Roush Review: 'Catastrophe' Gets an Almost Fairy-Tale Ending, 'Shrill' Is Understated Comedy
Season 4 Premiere, Friday, March 15, Prime Video
Love means always having to say you're sorry in the messy, raunchy world of Catastrophe, which is coming to an end far too soon with its fourth bitingly funny yet emotionally turbulent season. Over the years, what began as a lusty London fling between a Yank lad and an Irish lass has developed, thanks to an accidental pregnancy, into a marriage that may yet stand the test of time. If they don't kill each other first.
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Rob spends the first episodes of the final season in a neck brace, an emblem of his sheepishly repentant nature, atoning for an alcoholic relapse and car accident. Sharon, so testy in attitude that one of her primary-school students would rather wet himself than confront her, is there for grudging emotional support.
"It's like he's on a crusade, but to somewhere boring, and we all have to come," she gripes to Rob's visiting Quaker sister (guest star Michaela Watkins). Have they considered therapy, a friend wonders. "We don't really want to hear our terrible problems out loud," Sharon explains.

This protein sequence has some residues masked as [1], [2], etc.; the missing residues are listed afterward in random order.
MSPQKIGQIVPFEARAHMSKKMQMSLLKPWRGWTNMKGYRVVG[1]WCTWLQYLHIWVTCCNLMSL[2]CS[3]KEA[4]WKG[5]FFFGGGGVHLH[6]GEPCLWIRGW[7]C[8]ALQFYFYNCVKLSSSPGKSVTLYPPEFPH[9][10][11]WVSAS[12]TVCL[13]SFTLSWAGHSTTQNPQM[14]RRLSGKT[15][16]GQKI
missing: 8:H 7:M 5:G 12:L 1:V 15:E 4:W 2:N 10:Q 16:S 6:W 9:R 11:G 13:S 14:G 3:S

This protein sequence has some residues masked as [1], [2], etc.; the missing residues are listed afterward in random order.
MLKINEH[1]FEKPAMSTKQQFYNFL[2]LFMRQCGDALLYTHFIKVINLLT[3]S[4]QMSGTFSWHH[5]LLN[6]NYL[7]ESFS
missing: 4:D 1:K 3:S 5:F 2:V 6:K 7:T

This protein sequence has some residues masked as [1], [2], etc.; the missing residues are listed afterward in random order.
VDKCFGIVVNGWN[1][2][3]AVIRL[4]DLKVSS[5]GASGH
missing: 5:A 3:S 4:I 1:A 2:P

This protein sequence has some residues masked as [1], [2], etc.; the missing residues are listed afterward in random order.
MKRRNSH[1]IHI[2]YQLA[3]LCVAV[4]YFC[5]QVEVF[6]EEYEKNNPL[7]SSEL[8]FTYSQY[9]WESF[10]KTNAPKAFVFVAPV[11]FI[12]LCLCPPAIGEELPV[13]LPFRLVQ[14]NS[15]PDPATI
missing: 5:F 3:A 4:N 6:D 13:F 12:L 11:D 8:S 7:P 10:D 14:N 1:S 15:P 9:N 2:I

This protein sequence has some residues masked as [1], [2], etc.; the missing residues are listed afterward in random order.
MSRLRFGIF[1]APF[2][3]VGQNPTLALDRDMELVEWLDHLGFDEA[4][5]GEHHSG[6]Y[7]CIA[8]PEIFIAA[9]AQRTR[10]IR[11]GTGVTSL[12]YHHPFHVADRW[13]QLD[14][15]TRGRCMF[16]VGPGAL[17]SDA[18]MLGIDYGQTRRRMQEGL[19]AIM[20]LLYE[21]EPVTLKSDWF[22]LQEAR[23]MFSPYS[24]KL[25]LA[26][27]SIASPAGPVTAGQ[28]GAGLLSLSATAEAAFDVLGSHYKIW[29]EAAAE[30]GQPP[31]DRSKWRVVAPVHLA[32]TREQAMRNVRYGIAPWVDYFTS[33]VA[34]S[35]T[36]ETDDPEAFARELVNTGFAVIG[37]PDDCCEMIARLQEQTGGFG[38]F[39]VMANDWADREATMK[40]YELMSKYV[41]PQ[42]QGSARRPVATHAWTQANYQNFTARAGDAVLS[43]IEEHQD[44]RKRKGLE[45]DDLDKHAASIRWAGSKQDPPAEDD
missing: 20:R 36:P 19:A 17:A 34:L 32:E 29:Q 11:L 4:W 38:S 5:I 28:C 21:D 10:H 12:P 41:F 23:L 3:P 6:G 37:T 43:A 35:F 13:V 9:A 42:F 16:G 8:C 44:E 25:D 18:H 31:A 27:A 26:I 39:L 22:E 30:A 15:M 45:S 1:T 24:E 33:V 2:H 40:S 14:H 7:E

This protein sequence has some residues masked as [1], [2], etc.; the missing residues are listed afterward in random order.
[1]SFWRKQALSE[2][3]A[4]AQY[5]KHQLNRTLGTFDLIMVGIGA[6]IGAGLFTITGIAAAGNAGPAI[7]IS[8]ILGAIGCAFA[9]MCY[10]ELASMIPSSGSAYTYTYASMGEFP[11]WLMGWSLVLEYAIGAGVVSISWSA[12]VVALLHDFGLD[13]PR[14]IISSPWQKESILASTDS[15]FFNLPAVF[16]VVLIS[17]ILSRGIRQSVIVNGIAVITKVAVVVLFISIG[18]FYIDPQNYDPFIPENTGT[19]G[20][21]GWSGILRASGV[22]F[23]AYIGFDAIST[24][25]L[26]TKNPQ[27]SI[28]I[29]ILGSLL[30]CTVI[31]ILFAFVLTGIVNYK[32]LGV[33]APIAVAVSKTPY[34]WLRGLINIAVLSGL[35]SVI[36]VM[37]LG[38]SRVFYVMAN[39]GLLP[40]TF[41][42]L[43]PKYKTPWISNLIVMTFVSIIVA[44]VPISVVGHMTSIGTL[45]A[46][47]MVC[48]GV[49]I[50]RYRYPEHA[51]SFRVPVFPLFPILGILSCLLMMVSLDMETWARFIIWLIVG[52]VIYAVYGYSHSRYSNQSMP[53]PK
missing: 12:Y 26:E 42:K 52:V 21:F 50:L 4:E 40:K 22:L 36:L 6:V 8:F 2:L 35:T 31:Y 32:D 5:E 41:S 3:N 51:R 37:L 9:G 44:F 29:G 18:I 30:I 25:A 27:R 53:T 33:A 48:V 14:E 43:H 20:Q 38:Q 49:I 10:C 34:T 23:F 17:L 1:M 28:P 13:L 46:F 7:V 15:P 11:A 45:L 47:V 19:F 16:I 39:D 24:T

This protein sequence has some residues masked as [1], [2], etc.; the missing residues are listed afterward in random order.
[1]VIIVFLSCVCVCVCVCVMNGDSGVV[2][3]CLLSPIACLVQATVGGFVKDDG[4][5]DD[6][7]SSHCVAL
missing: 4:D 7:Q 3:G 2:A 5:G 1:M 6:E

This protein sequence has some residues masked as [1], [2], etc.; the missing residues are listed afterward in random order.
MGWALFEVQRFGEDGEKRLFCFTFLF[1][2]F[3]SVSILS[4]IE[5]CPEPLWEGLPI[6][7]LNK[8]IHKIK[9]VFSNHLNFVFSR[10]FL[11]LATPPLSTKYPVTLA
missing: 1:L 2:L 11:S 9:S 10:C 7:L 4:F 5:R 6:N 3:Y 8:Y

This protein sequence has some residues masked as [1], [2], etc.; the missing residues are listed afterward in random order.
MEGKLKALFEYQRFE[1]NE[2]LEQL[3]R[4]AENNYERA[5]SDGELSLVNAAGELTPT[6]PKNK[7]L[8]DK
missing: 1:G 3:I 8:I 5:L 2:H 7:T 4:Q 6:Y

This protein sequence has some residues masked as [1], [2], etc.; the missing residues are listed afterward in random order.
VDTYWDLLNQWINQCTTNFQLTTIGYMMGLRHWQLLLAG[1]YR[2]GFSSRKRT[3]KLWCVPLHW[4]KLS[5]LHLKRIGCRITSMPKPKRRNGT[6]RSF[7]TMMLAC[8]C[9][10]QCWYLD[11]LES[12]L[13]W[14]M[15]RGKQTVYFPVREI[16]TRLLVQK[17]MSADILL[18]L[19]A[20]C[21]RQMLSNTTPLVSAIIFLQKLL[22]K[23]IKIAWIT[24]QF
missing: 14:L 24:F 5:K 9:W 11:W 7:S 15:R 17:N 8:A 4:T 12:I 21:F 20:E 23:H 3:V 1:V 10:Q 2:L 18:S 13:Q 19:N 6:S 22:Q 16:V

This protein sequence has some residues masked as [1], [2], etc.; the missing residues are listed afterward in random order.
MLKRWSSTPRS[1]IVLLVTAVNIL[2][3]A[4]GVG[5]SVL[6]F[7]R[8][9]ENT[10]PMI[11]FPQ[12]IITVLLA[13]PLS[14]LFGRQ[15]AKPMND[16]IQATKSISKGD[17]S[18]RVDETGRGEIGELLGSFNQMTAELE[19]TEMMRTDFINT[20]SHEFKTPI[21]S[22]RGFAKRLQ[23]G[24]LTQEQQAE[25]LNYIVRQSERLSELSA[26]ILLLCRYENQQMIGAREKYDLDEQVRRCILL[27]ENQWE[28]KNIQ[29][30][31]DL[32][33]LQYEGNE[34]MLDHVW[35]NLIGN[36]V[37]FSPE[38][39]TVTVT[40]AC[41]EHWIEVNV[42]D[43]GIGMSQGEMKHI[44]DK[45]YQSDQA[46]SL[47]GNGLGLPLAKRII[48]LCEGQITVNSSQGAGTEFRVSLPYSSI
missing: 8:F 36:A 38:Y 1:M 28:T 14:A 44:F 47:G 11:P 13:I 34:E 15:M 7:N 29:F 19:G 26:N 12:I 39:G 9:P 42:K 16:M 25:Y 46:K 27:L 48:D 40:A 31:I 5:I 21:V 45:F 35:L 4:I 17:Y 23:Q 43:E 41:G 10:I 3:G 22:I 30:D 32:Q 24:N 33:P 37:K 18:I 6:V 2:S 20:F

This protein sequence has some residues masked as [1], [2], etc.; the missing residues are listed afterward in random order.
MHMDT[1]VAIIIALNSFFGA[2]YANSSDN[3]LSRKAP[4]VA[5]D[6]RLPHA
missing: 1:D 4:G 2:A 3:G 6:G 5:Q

Picking up 15 months after Bosch brought his mother's killer to justice, the fifth season will see him search for truth once more.
And yet their pain, manifested in family tragedy and fractious arguments about career and sex, brings us vicarious pleasure as Rob and Sharon wound, then cling to each other out of shared need and a desire to make the other happy. A final image in the six-episode season shows both literally swimming against the tide, but together — which is as close as Catastrophe gets to a fairy-tale ending.
Series Premiere, Friday, March 15, Hulu
She ain't heavy, but Annie is most definitely complicated. And shrill? Only when pushed, and she usually regrets it later.
Saturday Night Live's marvelous Aidy Bryant brings warmth and a zen grace to a role that's still a work in progress after only six episodes. Fed up with being fat-shamed as she develops her voice as a journalist in Portland, Oregon, Annie learns to stand up and demand dignity from an immature jerk boyfriend (Luka Jones), her tyrant boss (an overly stereotyped John Cameron Mitchell) and, climactically, a vile and profane internet troll — whose identity is a spoiler.
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Not so much strident as honestly imperfect, Annie is also a great friend (to fabulous roomie Lolly Adefope) and a good daughter to an ailing dad (Daniel Stern) and passive-aggressive mom (fellow SNL vet Julia Sweeney). Thankfully, this understated comedy rarely lives down to its title, and unlike AMC's similarly themed, and doomed, Dietland, never lapses into baroque dark fantasy. Please, Hulu, renew Shrill and give us more of Annie to discover.